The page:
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Justice Dept. moves to defend Trump against defamation suit

Justice Dept. moves to defend Trump against defamation suit
President Donald Trump speaks during a news conference Monday at the North Portico of the White House in Washington, D.C. Photo by Yuri Gripas/UPI | License Photo

Sept. 8 (UPI) -- The U.S. Department of Justice on Tuesday moved to defend President Donald Trump in a defamation lawsuit brought against him by writer E. Jean Carroll.

In her memoir, Carroll accused Trump of sexually assaulting her in a Bergdorf Goodman dressing room in 1995 or 1996. When asked about the claim last year, Trump denied that he'd ever met Carroll, saying she made the accusations to sell books.

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Carroll filed the lawsuit in November, saying Trump's statements "inflicted emotional pain and suffering, they damaged her reputation and they caused substantial professional harm."

Tuesday, the Justice Department moved to replace Trump's personal attorneys in his defense. They said Trump was acting in his official capacity as president last year when he denied ever meeting Carroll, which is the basis of the defamation suit.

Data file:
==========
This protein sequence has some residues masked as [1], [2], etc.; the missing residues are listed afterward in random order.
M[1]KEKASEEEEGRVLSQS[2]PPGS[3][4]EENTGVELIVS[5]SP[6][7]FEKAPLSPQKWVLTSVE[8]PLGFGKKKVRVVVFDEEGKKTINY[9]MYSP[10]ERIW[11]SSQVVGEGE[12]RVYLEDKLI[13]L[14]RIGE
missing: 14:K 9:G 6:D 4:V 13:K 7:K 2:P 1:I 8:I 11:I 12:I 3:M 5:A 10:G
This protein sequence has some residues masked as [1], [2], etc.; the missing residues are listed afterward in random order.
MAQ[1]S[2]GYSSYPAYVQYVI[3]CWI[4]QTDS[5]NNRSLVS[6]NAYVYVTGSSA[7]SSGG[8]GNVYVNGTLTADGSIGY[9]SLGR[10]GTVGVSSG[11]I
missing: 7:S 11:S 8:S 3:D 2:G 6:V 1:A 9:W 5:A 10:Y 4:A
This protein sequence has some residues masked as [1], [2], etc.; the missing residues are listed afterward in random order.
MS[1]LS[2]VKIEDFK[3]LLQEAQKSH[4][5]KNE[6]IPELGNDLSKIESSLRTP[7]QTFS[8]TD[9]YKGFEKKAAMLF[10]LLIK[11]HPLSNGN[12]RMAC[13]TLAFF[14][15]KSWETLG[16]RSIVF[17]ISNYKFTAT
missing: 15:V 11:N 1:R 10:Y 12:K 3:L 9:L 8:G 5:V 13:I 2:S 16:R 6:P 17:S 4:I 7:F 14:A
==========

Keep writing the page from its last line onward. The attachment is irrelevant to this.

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"When providing the challenged statements, the president was speaking to or responding to inquiries from the press, much as the elected officials in the cases cited above were speaking to the press or making other public statements at the time of their challenged actions," the Justice Department said.

Department attorneys cited the Federal Tort Claims Act, which shields federal employees from lawsuits and allows the department to take over the case and move it from state court to federal court.

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Carroll's attorney, Roberta A. Kaplan, said she was shocked by the department's move to defend Trump and accused the president of seeking to delay the case after a federal judge ruled last month it could go forward.

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"Trump's effort to wield the power of the U.S. government to evade responsibility for his private misconduct is without precedent and shows even more starkly how far he is willing to go to prevent the truth from coming out," Kaplan said.

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